Here’s a short bio of Levertov from a past post.


Screenshot 2015-01-08 18.04.30Denise Levertov was born in a suburb of London in 1923 to politically active parents.  Her mother was Welsh and her father was from a Russian Hassidic Jewish family. Levertov was homeschooled and she began writing early.  From age five she had a strong sense of her destiny to be an artist, and when she was 12 she sent T.S. Eliot some of her poems.  He responded with two pages of encouragement and advice.


During the London Blitz, she served as a civilian nurse.  She married an American writer and eventually became an American citizen.  She was poetry editor of The Nation and Mother Jones and taught at Stanford, among other universities.


Later in life she converted to Catholicism and became a political poet, speaking out against Vietnam War, nuclear arms, the U.S. involvement in El Salvador, and the Gulf War.


Levertov died in 1997 at age 75.


In light of the poem and my earlier musings, it seems important to add that Levertov had a son, Nikolai. From whom she was sometimes estranged. And then reconciled with on her deathbed. And that she is often described as “complicated” (read “difficult”). For those truly interested, link here for a good summary of two recent biographies on Levertov.







Read Full Post »


poem is taped to bench

poem is taped to bench


Briefly It Enters, and Briefly Speaks

by Jane Kenyon


I am the blossom pressed in a book,

found again after two hundred years. . . .


I am the maker, the lover, and the keeper….


When the young girl who starves

sits down to a table

she will sit beside me. . . .


I am food on the prisoner’s plate. . . .


I am water rushing to the wellhead,

filling the pitcher until it spills. . . .


I am the patient gardener

of the dry and weedy garden. . . .


I am the stone step,

the latch, and the working hinge. . . .


I am the heart contracted by joy. . . .

the longest hair, white

before the rest. . . .


I am there in the basket of fruit

presented to the widow. . . .


I am the musk rose opening

unattended, the fern on the boggy summit. . . .


I am the one whose love

overcomes you, already with you

when you think to call my name. . . .




Last Christmas, when one of my daughters made me a mobile with eggs and birds falling out of an overturned nest, I looked ahead to my own approaching empty nest with poetic appreciation. Out from the nest came the eggs, and from the eggs came colorful origami birds, each on its own flight path. New life out of the old. The next year would bring new life for my youngest, who would be leaving for college, and new life for my husband and me. Suddenly unencumbered, presumably we would chase each other around the empty house like teenagers.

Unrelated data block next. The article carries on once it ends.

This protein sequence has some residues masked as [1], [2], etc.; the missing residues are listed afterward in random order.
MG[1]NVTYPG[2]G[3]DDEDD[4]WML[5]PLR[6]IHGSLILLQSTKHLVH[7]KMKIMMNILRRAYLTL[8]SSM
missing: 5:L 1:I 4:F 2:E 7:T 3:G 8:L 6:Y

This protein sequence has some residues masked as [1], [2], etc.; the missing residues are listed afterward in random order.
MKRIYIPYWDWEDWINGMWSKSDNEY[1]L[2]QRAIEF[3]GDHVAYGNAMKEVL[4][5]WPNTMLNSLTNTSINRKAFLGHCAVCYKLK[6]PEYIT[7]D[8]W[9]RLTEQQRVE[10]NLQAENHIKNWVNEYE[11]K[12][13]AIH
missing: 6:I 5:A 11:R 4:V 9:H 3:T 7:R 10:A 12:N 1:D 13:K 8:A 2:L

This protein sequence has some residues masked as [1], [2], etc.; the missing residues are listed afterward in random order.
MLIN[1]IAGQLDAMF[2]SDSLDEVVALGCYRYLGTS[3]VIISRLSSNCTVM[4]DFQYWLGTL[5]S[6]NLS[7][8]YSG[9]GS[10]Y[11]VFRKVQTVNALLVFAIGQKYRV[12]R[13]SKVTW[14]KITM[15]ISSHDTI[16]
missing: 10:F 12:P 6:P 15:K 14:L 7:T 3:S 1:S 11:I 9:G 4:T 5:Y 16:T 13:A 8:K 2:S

All part of the never-ending cycle of life.


Now that day is here, and it seems less a poetic cycle than a prosaic ending. The end of my mothering.


I know, I know. I should be delighted that my daughter is where she’s supposed to be. With her new bedding and roommate and independence, she’s as happy as I could have hoped. And, yes, I’ll sleep better on weekends, cook less on weekdays, keep a cleaner house, keep all my socks to myself, and have more time to pursue what efficiency expert Frank Gilbreth (and Cheaper by the Dozen dad) described as the reasons we need to save time: “For work, if you love that best. For education, for beauty, for art, for pleasure. For mumblety-peg, if that’s where your heart lies.” After 25 years of organizing my days around kids, I’m free to organize my days around mumblety-peg.


Bah. Right now I’d take four little kids pulling me in four different directions over freedom and mumblety-peg. A drawer full of matched socks can be depressing. Uninterrupted sleep can be dull. An orderly house can be a sad house. An orderly house means a house without Anne Marie’s worn Birkenstocks and enormous backpack, a house without her dancing and deep sleeping, her jars of Nutella, her unmade bed, her unexpected wisdom, her little kindnesses, the nearness and dearness of her–


that hook in the foreground looks like it's ready to whisk her away

that hook in the foreground looks like it’s ready to whisk her away


Before I start tearing up again, I’m going to turn quickly to the poem and keep this post brief.


I left Jane Kenyon’s “Briefly It Enters, and Briefly Speaks” on a bench across the street from my daughter’s new dorm on move-in day.


I left it as a kind of protection, a talisman, a reminder of the love that will always be hers. I realize the “I” in the poem is a divine being capable of an unconditional love parents can only aspire towards, but still, this—


I am the one whose love

overcomes you, already with you

when you think to call my name